More on Greece

JayHecht at JayHecht at
Sun Apr 4 09:36:00 PDT 1999

In a message dated 4/2/99 8:37:10 AM Central Daylight Time, delong at econ.Berkeley.EDU writes:

<< a Greek communist government taking over the country in

1944 or 1948 would have done anything other than repeat one of the sad

stories of Hoxha--Tito--Zhivkov--Ceausescu?

>> Brad,

I think you have to check out some histories about the Greek civil war. From my reading (and talks with my relatives) the country was deeply divided - would a leftist gov't in 1950 been as ruthless as the military dictators of 73-74? Maybe, but unlike Roumania and Albania, Greece had a lot more cultural, social, political, economic ties to the West. Maybe it wasn't "exceptionalism," but I really don't think Greece had the temperment/social structure for a Hoxha or Ceaucescu-type regime For example, the Greek shipping industry played a big part in both WW II transport and post-war oil development. Capitalists had a lot more power than in these other economies.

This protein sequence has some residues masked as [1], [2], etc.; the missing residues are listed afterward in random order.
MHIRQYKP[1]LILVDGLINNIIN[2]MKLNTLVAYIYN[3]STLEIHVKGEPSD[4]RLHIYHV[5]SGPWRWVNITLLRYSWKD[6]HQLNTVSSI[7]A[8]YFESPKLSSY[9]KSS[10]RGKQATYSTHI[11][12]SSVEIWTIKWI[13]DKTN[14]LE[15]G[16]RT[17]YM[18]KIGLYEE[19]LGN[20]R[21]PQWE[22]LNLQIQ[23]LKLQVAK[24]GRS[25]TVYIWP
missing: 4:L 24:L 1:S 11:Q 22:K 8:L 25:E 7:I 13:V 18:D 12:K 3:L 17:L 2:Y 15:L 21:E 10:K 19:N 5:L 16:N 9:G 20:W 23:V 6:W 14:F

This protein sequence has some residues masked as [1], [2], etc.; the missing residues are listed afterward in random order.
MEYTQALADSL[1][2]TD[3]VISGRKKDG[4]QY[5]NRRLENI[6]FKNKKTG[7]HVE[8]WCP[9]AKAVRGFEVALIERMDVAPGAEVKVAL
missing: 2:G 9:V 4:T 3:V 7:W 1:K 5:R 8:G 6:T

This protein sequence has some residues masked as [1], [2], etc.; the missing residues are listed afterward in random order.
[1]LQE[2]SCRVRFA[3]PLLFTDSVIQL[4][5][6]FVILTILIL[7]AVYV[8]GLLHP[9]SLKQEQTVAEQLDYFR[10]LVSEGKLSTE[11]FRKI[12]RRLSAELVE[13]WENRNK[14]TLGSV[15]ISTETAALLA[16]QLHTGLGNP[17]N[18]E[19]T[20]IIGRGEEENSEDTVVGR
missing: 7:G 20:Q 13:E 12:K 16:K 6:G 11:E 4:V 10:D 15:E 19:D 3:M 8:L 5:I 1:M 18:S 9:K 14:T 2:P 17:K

Though I don't have the exact stats, I'd say that Greece had a lot more potential (agriculture, shipping, refinery, etc.) in 1950 than either Roumania or Albania. Also, it was possible to get a decent education, and I suspect that the ratio of [engineers+ other technocrats]/population by 1960 also affected future development. Finally, there was a lot of finanical support going back to relatives in Greece. All of my mom's family in NYC regularly sent money back to uncles and cousins - this was especially true during the 1950s when times were pretty tough for rural folks.


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